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Title: The science case for 37Ar as a monitor for underground nuclear explosions

Abstract

A new calculation of the production of 37Ar from nuclear explosion neutron interactions on 40Ca in a suite of common sub-surface materials (rock, etc) is presented. Even in mineral structures that are relatively low in Ca, the resulting 37Ar signature is large enough for detection in cases of venting or gaseous diffusion driven by barometric pumping. Field and laboratory detection strategies and projected sensitivities are presented.

Authors:
; ; ; ; ; ;
Publication Date:
Research Org.:
Pacific Northwest National Lab. (PNNL), Richland, WA (United States)
Sponsoring Org.:
USDOE
OSTI Identifier:
992009
Report Number(s):
PNNL-19458
TRN: US201022%%106
DOE Contract Number:
AC05-76RL01830
Resource Type:
Technical Report
Country of Publication:
United States
Language:
English
Subject:
45 MILITARY TECHNOLOGY, WEAPONRY, AND NATIONAL DEFENSE; 99 GENERAL AND MISCELLANEOUS//MATHEMATICS, COMPUTING, AND INFORMATION SCIENCE; DETECTION; GASEOUS DIFFUSION; MONITORS; NEUTRONS; NUCLEAR EXPLOSIONS; PRODUCTION; PUMPING; treaty monitoring; radioargon; Ar-37

Citation Formats

Haas, Derek A., Orrell, John L., Bowyer, Ted W., McIntyre, Justin I., Miley, Harry S., Aalseth, Craig E., and Hayes, James C. The science case for 37Ar as a monitor for underground nuclear explosions. United States: N. p., 2010. Web. doi:10.2172/992009.
Haas, Derek A., Orrell, John L., Bowyer, Ted W., McIntyre, Justin I., Miley, Harry S., Aalseth, Craig E., & Hayes, James C. The science case for 37Ar as a monitor for underground nuclear explosions. United States. doi:10.2172/992009.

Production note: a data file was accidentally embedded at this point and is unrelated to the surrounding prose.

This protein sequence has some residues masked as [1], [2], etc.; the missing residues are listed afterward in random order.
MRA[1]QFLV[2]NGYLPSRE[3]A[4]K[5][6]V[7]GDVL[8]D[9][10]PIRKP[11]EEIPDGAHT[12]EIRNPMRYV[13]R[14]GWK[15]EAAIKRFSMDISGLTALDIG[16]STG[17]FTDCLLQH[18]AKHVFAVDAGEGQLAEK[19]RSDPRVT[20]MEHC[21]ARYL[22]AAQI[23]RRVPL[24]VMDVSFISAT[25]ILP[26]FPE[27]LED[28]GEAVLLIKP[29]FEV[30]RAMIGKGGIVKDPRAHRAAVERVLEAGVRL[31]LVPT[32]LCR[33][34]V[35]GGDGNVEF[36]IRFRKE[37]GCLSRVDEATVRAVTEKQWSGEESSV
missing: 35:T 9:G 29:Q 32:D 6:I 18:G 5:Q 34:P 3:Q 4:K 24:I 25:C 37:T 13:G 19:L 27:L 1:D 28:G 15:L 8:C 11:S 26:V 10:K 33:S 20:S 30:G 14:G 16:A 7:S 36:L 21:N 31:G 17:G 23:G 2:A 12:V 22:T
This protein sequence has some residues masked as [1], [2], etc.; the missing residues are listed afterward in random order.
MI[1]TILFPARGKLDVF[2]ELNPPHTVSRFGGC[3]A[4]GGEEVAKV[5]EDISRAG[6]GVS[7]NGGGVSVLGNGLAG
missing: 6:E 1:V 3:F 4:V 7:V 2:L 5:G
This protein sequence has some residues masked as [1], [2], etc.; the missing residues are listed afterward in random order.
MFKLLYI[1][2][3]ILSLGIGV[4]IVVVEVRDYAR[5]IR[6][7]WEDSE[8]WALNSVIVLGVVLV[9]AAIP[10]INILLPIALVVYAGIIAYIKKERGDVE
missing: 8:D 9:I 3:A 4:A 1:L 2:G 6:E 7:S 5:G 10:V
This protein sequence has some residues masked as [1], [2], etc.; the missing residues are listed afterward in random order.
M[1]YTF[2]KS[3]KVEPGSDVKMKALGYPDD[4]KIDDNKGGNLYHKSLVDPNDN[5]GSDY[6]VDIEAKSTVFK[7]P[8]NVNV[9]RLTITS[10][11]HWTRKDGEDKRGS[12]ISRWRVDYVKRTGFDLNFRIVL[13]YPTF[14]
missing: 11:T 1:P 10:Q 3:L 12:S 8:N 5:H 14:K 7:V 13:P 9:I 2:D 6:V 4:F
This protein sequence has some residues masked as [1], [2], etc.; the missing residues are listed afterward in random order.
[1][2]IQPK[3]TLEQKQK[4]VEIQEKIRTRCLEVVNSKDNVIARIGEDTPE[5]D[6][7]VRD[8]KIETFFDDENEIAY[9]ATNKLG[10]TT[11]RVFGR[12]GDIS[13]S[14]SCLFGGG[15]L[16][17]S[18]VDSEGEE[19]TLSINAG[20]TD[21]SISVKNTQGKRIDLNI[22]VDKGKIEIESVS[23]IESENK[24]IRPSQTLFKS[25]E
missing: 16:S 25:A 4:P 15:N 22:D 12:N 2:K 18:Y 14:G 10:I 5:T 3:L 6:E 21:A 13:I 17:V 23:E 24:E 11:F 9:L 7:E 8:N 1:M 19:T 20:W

Haas, Derek A., Orrell, John L., Bowyer, Ted W., McIntyre, Justin I., Miley, Harry S., Aalseth, Craig E., and Hayes, James C. 2010. "The science case for 37Ar as a monitor for underground nuclear explosions". United States. doi:10.2172/992009. https://www.osti.gov/servlets/purl/992009.
@article{osti_992009,
title = {The science case for 37Ar as a monitor for underground nuclear explosions},
author = {Haas, Derek A. and Orrell, John L. and Bowyer, Ted W. and McIntyre, Justin I. and Miley, Harry S. and Aalseth, Craig E. and Hayes, James C.},
abstractNote = {A new calculation of the production of 37Ar from nuclear explosion neutron interactions on 40Ca in a suite of common sub-surface materials (rock, etc) is presented. Even in mineral structures that are relatively low in Ca, the resulting 37Ar signature is large enough for detection in cases of venting or gaseous diffusion driven by barometric pumping. Field and laboratory detection strategies and projected sensitivities are presented.},
doi = {10.2172/992009},
journal = {},
number = ,
volume = ,
place = {United States},
year = 2010,
month = 6
}

Technical Report:

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  • The effects of nuclear explosions on underground structures and equipment located in buried structures are presented. Emphasis of the discussion is on the character of the stress wave and the associated forces which act on structures buried below the surface. A summary and discussion are presented of the theoretical results and empirical data which form the basis for current design procedures. (auth)